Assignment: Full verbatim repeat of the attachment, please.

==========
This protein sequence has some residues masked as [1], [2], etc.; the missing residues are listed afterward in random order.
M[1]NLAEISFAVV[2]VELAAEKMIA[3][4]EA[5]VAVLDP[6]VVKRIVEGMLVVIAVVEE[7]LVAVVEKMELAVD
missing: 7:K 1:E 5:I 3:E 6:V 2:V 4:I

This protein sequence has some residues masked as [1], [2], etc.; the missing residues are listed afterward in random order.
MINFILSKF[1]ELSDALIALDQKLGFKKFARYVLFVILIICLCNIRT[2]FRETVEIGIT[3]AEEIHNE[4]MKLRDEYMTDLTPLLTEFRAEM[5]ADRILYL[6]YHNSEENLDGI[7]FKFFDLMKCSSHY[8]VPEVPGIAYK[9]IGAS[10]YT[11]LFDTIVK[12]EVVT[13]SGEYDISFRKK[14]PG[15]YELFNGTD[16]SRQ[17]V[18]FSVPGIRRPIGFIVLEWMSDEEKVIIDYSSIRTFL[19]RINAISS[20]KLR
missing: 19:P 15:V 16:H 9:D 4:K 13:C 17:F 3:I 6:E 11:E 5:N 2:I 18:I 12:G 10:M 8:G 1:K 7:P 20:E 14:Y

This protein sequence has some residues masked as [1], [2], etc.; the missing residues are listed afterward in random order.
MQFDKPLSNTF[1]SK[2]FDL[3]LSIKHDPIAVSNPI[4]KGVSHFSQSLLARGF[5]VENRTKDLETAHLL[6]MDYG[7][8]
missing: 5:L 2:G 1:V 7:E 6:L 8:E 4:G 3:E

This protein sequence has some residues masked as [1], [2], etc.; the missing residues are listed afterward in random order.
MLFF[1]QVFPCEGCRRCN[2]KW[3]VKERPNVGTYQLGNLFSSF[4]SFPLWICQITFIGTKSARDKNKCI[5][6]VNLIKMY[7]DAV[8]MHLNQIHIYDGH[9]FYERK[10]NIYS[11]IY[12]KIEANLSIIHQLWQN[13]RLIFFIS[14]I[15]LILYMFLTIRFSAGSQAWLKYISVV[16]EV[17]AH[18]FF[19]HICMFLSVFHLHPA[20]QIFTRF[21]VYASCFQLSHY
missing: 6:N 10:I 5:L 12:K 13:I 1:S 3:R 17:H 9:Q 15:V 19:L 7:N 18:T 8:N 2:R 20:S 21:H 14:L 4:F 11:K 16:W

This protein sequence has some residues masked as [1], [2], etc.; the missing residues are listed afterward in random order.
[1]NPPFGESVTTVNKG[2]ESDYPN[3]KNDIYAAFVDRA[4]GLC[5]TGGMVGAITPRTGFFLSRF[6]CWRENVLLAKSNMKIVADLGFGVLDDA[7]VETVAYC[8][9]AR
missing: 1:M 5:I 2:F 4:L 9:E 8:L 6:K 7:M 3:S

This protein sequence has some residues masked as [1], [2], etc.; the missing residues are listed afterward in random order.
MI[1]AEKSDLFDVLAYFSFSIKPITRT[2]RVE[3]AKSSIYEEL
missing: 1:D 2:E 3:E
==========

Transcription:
This protein sequence has some residues masked as [1], [2], etc.; the missing residues are listed afterward in random order.
M[1]NLAEISFAVV[2]VELAAEKMIA[3][4]EA[5]VAVLDP[6]VVKRIVEGMLVVIAVVEE[7]LVAVVEKMELAVD
missing: 7:K 1:E 5:I 3:E 6:V 2:V 4:I

This protein sequence has some residues masked as [1], [2], etc.; the missing residues are listed afterward in random order.
MINFILSKF[1]ELSDALIALDQKLGFKKFARYVLFVILIICLCNIRT[2]FRETVEIGIT[3]AEEIHNE[4]MKLRDEYMTDLTPLLTEFRAEM[5]ADRILYL[6]YHNSEENLDGI[7]FKFFDLMKCSSHY[8]VPEVPGIAYK[9]IGAS[10]YT[11]LFDTIVK[12]EVVT[13]SGEYDISFRKK[14]PG[15]YELFNGTD[16]SRQ[17]V[18]FSVPGIRRPIGFIVLEWMSDEEKVIIDYSSIRTFL[19]RINAISS[20]KLR
missing: 19:P 15:V 16:H 9:D 4:K 13:C 17:F 3:I 6:E 11:E 5:N 2:I 18:I 12:G 10:M 8:G 1:K 7:P 20:E 14:Y

This protein sequence has some residues masked as [1], [2], etc.; the missing residues are listed afterward in random order.
MQFDKPLSNTF[1]SK[2]FDL[3]LSIKHDPIAVSNPI[4]KGVSHFSQSLLARGF[5]VENRTKDLETAHLL[6]MDYG[7][8]
missing: 5:L 2:G 1:V 7:E 6:L 8:E 4:G 3:E

This protein sequence has some residues masked as [1], [2], etc.; the missing residues are listed afterward in random order.
MLFF[1]QVFPCEGCRRCN[2]KW[3]VKERPNVGTYQLGNLFSSF[4]SFPLWICQITFIGTKSARDKNKCI[5][6]VNLIKMY[7]DAV[8]MHLNQIHIYDGH[9]FYERK[10]NIYS[11]IY[12]KIEANLSIIHQLWQN[13]RLIFFIS[14]I[15]LILYMFLTIRFSAGSQAWLKYISVV[16]EV[17]AH[18]FF[19]HICMFLSVFHLHPA[20]QIFTRF[21]VYASCFQLSHY
missing: 6:N 10:I 5:L 12:K 13:I 1:S 3:R 17:H 9:Q 15:V 19:L 7:N 18:T 8:N 2:R 20:S 21:H 14:L 4:F 11:K 16:W

This protein sequence has some residues masked as [1], [2], etc.; the missing residues are listed afterward in random order.
[1]NPPFGESVTTVNKG[2]ESDYPN[3]KNDIYAAFVDRA[4]GLC[5]TGGMVGAITPRTGFFLSRF[6]CWRENVLLAKSNMKIVADLGFGVLDDA[7]VETVAYC[8][9]AR
missing: 1:M 5:I 2:F 4:L 9:E 8:L 6:K 7:M 3:S

This protein sequence has some residues masked as [1], [2], etc.; the missing residues are listed afterward in random order.
MI[1]AEKSDLFDVLAYFSFSIKPITRT[2]RVE[3]AKSSIYEEL
missing: 1:D 2:E 3:E